Tech Transformers

France fights back against the adblockers

French media takes on ad-blockers
French media takes on ad-blockers

French newspapers are so unhappy with people using adblockers when accessing their sites that they have begun to ban people using the software from accessing their websites, in a move denounced as "hysteria" by one adblocking firm.

The latest measure from leading news sites such as Le Monde and Le Figaro It is the latest battle in the war between publishers desperate to create sustainable revenue streams and adblockers. Advertising is a key source of revenue for online publishers but adblocking has put that under threat.

"The contact with the users is that you can pay, or you should accept advertisement. This is a contract and it's important," Emmanuel Parody, secretary general of Le Geste, the body that represents online publishers who organized the anti-adblock action, told CNBC by phone.

"This is a starting point for a new debate."

Benjamin Faes, MD of media and platforms at Google; Nick Hugh, VP and GM of advertising for EMEA at Yahoo; and Roi Carthy, CMO of Shine Technologies
Google, Yahoo clash with 'blunt' ad-blocking firm

Major French news sites, including Le Monde and Le Figaro participated in the campaign, but each took a different tactic. Sports publication L'Equipe, for example, had a complete block on content for anyone using adblockers. Le Monde, on the other hand, displayed a message telling people to turn off their ad blockers and this caused the screen to blur.

Adblocking has been on the rise. Use of the software grew 41 percent in the 12 months to August 2015 and there are now 198 million active adblock users around the world, according PageFair. Ad blocking was estimated to cost advertisers $22 billion last year.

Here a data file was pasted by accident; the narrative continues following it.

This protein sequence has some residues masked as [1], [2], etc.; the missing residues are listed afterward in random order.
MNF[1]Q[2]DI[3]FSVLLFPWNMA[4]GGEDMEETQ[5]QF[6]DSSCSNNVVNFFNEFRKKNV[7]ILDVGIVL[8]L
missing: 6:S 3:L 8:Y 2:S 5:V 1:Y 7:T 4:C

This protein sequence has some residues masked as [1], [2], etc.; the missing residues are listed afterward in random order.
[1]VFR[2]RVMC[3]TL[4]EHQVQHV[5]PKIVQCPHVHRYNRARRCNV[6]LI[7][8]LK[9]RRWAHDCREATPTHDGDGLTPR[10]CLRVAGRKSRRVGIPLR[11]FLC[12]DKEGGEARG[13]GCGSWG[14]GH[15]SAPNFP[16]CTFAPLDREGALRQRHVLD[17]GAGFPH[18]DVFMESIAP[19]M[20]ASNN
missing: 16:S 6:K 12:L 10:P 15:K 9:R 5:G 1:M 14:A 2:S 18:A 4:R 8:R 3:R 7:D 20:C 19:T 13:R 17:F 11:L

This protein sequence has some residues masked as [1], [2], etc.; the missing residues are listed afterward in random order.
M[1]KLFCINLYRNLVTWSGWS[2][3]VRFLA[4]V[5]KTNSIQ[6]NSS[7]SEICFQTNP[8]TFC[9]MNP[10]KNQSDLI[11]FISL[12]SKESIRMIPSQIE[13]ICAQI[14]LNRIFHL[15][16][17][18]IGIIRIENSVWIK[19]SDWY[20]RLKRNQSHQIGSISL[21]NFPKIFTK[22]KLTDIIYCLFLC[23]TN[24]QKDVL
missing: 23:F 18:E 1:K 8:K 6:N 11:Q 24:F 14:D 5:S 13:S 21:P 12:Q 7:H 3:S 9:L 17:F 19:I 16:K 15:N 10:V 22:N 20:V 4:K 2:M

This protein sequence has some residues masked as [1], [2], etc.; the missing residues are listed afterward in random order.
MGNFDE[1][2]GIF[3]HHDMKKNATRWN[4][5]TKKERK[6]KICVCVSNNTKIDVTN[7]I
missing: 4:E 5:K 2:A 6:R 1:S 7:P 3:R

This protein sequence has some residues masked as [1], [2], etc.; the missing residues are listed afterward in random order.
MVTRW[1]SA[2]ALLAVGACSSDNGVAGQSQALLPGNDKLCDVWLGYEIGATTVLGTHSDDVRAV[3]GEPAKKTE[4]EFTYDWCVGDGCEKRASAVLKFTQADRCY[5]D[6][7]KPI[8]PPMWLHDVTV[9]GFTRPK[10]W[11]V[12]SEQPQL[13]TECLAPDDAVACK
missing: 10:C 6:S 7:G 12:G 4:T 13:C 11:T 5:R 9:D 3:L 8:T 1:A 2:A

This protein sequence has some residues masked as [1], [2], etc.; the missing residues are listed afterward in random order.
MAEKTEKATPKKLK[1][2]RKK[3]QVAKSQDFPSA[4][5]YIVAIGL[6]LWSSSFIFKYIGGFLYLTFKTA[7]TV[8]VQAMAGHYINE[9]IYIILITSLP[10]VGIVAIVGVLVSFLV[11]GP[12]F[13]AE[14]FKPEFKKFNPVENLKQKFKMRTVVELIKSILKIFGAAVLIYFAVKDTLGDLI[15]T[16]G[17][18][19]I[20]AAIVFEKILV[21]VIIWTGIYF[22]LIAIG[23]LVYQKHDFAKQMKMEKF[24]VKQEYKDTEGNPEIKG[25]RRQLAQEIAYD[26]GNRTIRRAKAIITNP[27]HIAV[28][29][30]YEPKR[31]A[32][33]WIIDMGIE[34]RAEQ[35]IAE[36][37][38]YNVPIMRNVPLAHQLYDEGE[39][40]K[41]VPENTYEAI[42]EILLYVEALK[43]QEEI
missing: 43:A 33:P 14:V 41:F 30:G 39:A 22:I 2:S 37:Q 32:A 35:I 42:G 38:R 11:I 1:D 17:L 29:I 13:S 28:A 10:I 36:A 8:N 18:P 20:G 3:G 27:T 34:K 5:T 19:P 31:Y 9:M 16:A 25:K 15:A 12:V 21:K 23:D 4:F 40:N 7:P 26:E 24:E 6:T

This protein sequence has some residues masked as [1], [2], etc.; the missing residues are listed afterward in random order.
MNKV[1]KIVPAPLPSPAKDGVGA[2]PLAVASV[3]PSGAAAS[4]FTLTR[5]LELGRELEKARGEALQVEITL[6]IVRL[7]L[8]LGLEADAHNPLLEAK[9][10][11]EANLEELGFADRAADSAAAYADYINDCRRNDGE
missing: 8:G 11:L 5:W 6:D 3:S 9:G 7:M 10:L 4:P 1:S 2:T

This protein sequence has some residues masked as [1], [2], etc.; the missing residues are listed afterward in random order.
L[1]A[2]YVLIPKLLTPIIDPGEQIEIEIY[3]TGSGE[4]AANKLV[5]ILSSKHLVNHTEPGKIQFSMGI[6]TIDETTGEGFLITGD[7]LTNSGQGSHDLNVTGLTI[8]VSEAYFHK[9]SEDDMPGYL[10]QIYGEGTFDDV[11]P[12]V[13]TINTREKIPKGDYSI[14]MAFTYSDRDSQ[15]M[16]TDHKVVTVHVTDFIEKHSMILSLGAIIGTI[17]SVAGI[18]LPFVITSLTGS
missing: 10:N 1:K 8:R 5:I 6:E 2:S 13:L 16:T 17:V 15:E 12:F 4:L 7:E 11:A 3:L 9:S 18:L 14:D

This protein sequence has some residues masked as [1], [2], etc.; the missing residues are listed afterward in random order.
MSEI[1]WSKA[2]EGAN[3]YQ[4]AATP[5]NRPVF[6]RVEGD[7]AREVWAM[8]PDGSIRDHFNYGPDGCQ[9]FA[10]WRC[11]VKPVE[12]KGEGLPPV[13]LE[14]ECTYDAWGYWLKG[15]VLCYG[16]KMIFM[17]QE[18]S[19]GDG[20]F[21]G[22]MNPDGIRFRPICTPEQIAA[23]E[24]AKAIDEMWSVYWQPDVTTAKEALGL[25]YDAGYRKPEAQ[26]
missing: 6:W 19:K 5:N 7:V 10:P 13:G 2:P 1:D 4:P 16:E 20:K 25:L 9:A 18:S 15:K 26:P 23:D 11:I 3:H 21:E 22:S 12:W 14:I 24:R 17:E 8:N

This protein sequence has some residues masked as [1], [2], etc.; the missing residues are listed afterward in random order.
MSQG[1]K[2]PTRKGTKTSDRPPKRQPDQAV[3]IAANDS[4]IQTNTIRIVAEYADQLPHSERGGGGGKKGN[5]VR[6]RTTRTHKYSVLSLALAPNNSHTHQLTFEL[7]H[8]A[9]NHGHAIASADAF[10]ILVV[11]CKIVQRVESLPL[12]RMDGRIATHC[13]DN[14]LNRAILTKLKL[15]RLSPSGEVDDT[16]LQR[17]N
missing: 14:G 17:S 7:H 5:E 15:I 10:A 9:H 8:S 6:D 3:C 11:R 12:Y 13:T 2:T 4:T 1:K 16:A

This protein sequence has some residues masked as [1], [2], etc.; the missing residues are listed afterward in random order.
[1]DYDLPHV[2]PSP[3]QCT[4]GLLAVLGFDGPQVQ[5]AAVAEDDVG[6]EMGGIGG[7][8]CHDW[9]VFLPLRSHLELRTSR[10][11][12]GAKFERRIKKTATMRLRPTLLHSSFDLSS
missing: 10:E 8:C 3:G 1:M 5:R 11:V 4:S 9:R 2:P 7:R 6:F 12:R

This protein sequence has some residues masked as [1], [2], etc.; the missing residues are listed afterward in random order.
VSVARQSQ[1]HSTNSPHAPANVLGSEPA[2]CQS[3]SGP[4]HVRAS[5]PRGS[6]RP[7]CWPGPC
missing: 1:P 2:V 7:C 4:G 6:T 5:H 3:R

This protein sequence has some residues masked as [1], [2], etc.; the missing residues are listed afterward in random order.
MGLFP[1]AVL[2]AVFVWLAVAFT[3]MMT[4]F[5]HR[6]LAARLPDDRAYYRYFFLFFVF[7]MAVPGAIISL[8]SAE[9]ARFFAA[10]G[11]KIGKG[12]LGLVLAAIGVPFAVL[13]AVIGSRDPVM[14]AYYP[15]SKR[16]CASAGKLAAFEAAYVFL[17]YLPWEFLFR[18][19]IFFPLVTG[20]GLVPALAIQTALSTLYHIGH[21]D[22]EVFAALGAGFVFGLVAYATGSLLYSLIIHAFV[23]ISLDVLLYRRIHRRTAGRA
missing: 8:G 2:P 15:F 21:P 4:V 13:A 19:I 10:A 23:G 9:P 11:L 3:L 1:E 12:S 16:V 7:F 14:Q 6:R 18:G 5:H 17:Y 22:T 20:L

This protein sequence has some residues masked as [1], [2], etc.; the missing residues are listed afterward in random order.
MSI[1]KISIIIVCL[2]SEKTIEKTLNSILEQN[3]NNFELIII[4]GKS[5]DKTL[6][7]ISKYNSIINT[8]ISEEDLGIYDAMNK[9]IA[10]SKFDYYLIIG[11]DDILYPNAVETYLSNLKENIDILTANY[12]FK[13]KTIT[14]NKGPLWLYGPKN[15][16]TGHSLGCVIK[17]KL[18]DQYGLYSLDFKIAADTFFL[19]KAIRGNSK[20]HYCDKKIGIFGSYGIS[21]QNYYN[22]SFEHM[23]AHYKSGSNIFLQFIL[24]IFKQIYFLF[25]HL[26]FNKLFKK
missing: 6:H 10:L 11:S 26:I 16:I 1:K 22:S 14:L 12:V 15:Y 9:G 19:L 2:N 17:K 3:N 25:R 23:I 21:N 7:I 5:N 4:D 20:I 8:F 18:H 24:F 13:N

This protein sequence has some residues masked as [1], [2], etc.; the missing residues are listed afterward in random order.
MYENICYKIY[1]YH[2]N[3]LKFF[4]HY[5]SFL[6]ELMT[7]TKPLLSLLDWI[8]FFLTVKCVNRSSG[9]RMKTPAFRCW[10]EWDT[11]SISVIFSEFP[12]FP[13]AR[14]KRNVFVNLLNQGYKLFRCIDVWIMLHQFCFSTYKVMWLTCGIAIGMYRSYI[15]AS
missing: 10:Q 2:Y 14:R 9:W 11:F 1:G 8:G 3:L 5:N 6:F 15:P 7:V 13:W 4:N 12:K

In a survey conducted by Adobe of 260 adults, 42 percent of people said they feel adblocking improves the performance of their computer. Bad adverts – those that cause web pages to load slowly as well as irrelevant ones – are reasons often cited by people who install adblockers.

New ways of advertising

The majority of the complaints about online ads concern "programmatic advertising" – an automated process of buying and placing ads on a page based on data collected about users. This has meant ads that are not relevant to users can often be served onto pages. Because it's an automated process, publications often have no control over what ads are shown, something Parody admits is an issue.

"More than half of the global advertising budget will grow through programmatic. Ten years ago you could say no to an advertisement because you have something to say about the format. Now you're like the reader, you discover what is happening after the ad is displayed, that is why it's more difficult to manage this," Parody told CNBC.

Matthieu Alexandre | AFP | Getty Images

French newspapers are not the only group to decry adblocking software. The likes of Google and Yahoo recently clashed with adblocking software provider Shine, calling its solution "blunt". Still, a number of players are struggling to contain the rise of the software.

On top of this, technology firms and mobile operators are supporting adblockers. Last year, Apple introduced the option for adblocking on its Safari web browser on mobile devices. In addition, mobile operator 3 this year struck a deal with Shine to introduce adblocking across its U.K. and Italian networks.


Israeli adblocking firm Shine unsurprisingly denounced the move by French publishers, saying that it's merely a short-term action.

"I believe this reaction is more out of hysteria than a thoughtful strategy," Roi Carthy, chief marketing officer at Shine, told CNBC by phone.

"If publishers feel the best strategy is to demotivate consumers by locking out their content, I'm sure consumers will prove to them that they will go elsewhere and not return."

Carthy, like Parody, blames the rise of advertising technology such as programmatic, for the popularity of adblockers, suggesting that publishers cannot be sure that their readers' data is safe and they aren't been served any viruses.

"Publishers cannot ensure their audience is not abused by adtech," Carthy added.